The Saratoga Performing Arts Center (SPAC) has been the Summer Home of the New York City Ballet (NYCB) since 1966. SPAC has had 47 years to build a ballet audience. By this time, several generations of children, should have been welcomed to attend matinees from this game changer ballet company. The matinee program selection was geared towards pleasing young audiences – How could you not build an audience with two ballet matinees being presented each week the NYC Ballet was in Saratoga Springs. Attendance peaked in 1978 with over 90,000 attending the NYC Ballet for the three-week season.
SPAC’s contract with New York State, its landlord, states SPAC will provide programs of the performing arts at reduced rates for children of school age. As such, tickets for the matinee are priced differently than evening performances. All amphitheater matinee tickets are sold as either adults OR child/senior. Tickets are sold at these set prices no matter where you sit. Order tickets early and get great seats.
So how did SPAC lose its ballet audience? It lost a generation, or two, by not seeing beyond the numbers on an accounting sheet. Rather than build an audience, SPAC decided to increase prices dramatically.
There is a direct correlation between huge price increase and attendance. SPAC began, in earnest, to lost the ballet audience when it increased its ballet matinee prices for child/senior by 600% ($2.50 to $15.00) and adults by 500% ( $4.00 to $20.00) in 9 years (1987-96). By 1996, attendance was down to 55,843. Minutes from the 1996 membership meting state ballet attendance is down, especially matinees. Carrying these numbers out to today, carrying the trend out to today, we have a 1000% increase for child/senior ($2.50 to $25.00) and a 750% increase for adults ($4.00 to $30.00). The worst part is: these price increases hit children and seniors the most. The audience the matinees were supposed to foster – SPAC priced heavily against.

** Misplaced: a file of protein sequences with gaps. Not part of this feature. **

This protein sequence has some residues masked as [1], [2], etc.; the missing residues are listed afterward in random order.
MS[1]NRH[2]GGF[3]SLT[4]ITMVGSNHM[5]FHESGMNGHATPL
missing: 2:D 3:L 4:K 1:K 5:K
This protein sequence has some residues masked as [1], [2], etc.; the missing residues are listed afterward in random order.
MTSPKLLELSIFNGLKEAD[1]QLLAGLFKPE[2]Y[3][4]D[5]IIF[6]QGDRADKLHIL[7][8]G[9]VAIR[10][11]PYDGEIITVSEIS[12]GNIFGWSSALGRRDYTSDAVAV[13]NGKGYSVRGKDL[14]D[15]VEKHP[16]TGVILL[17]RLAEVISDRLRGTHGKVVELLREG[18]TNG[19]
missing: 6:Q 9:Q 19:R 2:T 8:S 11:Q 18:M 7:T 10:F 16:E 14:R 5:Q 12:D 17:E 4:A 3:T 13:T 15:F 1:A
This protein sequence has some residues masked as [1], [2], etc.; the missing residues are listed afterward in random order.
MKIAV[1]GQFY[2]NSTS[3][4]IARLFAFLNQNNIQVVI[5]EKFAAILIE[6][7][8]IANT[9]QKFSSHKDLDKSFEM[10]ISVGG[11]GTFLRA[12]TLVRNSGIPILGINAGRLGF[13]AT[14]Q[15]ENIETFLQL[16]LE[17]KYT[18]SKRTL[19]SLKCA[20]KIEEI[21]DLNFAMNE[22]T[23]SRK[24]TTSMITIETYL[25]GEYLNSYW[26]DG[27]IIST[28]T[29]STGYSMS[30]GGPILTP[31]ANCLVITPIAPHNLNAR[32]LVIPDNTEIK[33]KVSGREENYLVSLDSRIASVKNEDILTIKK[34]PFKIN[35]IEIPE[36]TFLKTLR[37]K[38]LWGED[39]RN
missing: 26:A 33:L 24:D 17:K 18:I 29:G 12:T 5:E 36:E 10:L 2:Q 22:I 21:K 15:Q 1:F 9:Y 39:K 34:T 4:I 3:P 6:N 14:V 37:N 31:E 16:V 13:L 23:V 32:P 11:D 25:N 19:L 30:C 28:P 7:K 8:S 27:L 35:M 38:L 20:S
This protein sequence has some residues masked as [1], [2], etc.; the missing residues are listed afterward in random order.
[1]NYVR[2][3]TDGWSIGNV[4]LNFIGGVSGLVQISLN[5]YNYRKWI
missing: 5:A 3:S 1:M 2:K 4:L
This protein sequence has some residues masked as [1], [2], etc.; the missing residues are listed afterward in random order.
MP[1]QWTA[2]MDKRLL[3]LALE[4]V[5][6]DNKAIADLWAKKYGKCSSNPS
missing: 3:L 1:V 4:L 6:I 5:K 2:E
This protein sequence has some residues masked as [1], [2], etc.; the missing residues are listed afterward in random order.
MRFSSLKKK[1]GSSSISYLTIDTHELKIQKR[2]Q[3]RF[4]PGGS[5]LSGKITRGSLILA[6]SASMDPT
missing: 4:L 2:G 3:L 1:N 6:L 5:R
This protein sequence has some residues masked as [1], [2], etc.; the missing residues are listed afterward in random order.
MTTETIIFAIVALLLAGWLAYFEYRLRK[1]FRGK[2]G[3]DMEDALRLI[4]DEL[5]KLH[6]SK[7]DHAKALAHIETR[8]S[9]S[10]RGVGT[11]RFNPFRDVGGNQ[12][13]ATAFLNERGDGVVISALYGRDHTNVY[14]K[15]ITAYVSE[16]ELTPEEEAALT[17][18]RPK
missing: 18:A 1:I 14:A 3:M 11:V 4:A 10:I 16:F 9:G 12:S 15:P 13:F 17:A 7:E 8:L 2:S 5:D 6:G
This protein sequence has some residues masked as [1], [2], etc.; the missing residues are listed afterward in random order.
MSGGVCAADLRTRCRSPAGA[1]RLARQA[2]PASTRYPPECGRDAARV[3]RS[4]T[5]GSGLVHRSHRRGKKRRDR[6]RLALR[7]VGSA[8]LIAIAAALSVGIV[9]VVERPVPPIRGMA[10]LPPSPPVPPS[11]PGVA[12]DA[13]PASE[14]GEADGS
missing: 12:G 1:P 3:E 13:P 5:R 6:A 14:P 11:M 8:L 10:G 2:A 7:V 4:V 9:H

In a nutshell, SPAC has NOT geared itself towards building a ballet audience. Instead, it looks to always increase ticket prices. Rather than making a permanent Summer home for the NYCB, SPAC has foster it’s decline by pricing out children (and the seniors who would bring them).
To reverse this trend, SPAC should reduce prices for child/seniors to equal a movie theater price and throw in an ice cream with every child/senior admission. SPAC should fill the seats, expedite ice cream disbursement during intermission and build an audience for the future. SPAC might drown is a sea of red ink at first but I believe a future audience would be build to ensure not only the NYCB future at SPAC but SPAC’s future as well.
Building an audience for the New York City Ballet – that would be the real measure of success – that’s why SPAC was created – that’s where SPAC has failed.
Season Attendance Weeks Child/Sr. Matinee Price
2012 2 $25.00
2011 36,784 2 $23.50
2010 34,509 2
2009 38,283 2 $23.50
2008 42,354 3 $23.50
2003 55,496 3 $19.50
2002 51,558 3 $17.50
2001 54,657 3 $17.50
2000 53,207 3 $17.50
1999 58,207 3 $15.00
1998 53,050 3 $15.00
1997 60,204 3 $15.00
1996 55,843 3 $15.00 (600% increase in 9 yrs.)
1995 64,601 3 $12.00
1991 84,613 3 $6.00
1987 75,896 3 $2.50
1978 90,154 3
1976 75,442 3
1966 64,303 4